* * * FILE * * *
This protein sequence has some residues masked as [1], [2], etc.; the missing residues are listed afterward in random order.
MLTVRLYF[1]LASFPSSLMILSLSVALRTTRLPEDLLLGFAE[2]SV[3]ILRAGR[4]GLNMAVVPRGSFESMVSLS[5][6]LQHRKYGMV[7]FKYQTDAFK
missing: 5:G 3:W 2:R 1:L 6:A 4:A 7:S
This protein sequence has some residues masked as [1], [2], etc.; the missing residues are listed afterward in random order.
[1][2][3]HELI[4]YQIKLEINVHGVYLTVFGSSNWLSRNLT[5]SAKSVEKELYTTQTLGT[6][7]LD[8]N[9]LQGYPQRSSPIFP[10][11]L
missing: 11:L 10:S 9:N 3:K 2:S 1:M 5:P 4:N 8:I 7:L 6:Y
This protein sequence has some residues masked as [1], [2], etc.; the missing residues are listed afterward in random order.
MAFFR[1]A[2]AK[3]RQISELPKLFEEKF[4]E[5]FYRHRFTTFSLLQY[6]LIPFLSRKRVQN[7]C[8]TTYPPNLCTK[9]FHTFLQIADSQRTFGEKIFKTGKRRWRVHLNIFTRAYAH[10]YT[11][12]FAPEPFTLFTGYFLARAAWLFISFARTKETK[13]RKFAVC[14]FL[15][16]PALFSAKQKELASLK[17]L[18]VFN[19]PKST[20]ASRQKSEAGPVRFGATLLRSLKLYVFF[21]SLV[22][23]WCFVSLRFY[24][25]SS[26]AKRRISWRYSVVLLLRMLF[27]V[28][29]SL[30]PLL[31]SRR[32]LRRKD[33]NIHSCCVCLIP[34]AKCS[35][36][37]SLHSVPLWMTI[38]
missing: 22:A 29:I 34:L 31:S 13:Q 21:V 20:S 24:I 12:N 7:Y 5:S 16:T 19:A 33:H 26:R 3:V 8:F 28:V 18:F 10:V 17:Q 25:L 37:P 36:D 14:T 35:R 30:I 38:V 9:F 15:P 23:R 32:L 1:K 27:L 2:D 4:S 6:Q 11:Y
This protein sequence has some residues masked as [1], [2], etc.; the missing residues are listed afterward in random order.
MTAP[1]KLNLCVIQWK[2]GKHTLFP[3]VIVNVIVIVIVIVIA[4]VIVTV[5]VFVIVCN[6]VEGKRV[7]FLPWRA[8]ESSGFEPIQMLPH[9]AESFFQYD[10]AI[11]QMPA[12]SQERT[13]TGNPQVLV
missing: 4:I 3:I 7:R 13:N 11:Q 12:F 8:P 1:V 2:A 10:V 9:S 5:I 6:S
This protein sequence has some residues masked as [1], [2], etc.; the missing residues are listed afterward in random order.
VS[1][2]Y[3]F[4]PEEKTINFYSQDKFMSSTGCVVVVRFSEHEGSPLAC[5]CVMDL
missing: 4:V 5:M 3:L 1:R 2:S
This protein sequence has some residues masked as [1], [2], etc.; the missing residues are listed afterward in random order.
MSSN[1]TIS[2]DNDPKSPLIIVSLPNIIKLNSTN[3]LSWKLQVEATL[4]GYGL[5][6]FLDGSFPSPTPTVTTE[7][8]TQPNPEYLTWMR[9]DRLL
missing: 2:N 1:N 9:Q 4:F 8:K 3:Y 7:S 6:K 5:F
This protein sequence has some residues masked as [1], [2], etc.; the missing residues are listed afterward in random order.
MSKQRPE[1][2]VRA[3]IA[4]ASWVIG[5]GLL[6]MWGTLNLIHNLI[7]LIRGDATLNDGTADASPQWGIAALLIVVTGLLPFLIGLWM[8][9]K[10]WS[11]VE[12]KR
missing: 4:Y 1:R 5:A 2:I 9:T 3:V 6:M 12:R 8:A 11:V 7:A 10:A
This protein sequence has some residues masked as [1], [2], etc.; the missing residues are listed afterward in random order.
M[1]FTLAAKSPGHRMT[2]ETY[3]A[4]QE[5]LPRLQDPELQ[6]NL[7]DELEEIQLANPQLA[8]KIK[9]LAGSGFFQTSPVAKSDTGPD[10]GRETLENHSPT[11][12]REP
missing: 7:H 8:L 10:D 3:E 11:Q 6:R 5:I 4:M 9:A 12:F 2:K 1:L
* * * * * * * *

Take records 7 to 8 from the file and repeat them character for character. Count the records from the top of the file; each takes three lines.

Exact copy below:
This protein sequence has some residues masked as [1], [2], etc.; the missing residues are listed afterward in random order.
MSKQRPE[1][2]VRA[3]IA[4]ASWVIG[5]GLL[6]MWGTLNLIHNLI[7]LIRGDATLNDGTADASPQWGIAALLIVVTGLLPFLIGLWM[8][9]K[10]WS[11]VE[12]KR
missing: 4:Y 1:R 5:A 2:I 9:T 3:V 6:M 12:R 8:A 11:V 7:A 10:A
This protein sequence has some residues masked as [1], [2], etc.; the missing residues are listed afterward in random order.
M[1]FTLAAKSPGHRMT[2]ETY[3]A[4]QE[5]LPRLQDPELQ[6]NL[7]DELEEIQLANPQLA[8]KIK[9]LAGSGFFQTSPVAKSDTGPD[10]GRETLENHSPT[11][12]REP
missing: 7:H 8:L 10:D 3:E 11:Q 6:R 5:I 4:M 9:A 12:F 2:K 1:L